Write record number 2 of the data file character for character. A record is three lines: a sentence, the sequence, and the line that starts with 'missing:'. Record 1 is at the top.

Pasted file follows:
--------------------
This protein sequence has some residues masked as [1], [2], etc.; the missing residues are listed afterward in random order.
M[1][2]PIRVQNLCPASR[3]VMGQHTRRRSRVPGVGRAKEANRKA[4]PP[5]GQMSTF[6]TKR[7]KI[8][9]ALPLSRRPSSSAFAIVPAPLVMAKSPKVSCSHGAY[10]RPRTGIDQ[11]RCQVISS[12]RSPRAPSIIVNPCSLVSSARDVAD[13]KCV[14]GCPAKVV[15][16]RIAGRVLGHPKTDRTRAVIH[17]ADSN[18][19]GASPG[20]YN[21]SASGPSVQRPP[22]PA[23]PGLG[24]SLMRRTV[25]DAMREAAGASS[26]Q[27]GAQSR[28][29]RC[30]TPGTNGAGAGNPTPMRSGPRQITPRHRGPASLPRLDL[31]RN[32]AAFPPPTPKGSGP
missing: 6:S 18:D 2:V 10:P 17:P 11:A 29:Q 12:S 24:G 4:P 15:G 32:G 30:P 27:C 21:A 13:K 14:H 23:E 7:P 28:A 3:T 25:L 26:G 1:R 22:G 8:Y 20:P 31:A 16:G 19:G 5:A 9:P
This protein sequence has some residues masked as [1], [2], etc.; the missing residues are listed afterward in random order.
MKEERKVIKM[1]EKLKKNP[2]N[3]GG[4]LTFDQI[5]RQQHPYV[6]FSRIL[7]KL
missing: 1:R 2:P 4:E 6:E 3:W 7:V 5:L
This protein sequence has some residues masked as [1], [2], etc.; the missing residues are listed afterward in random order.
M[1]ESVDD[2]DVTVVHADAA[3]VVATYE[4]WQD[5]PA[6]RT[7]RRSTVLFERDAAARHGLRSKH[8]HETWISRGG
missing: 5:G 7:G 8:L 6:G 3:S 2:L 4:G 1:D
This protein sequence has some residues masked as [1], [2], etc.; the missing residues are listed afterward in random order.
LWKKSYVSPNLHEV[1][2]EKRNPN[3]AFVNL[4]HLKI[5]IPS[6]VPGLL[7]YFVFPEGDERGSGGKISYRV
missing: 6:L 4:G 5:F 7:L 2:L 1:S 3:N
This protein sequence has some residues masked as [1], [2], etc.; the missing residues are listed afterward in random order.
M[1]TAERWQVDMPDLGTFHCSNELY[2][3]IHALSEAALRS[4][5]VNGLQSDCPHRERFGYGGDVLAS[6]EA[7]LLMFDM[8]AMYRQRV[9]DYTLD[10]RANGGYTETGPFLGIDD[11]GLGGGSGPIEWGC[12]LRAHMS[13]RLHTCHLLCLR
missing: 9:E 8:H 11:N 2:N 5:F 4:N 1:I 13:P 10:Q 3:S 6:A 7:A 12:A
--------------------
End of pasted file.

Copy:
This protein sequence has some residues masked as [1], [2], etc.; the missing residues are listed afterward in random order.
MKEERKVIKM[1]EKLKKNP[2]N[3]GG[4]LTFDQI[5]RQQHPYV[6]FSRIL[7]KL
missing: 1:R 2:P 4:E 6:E 3:W 7:V 5:L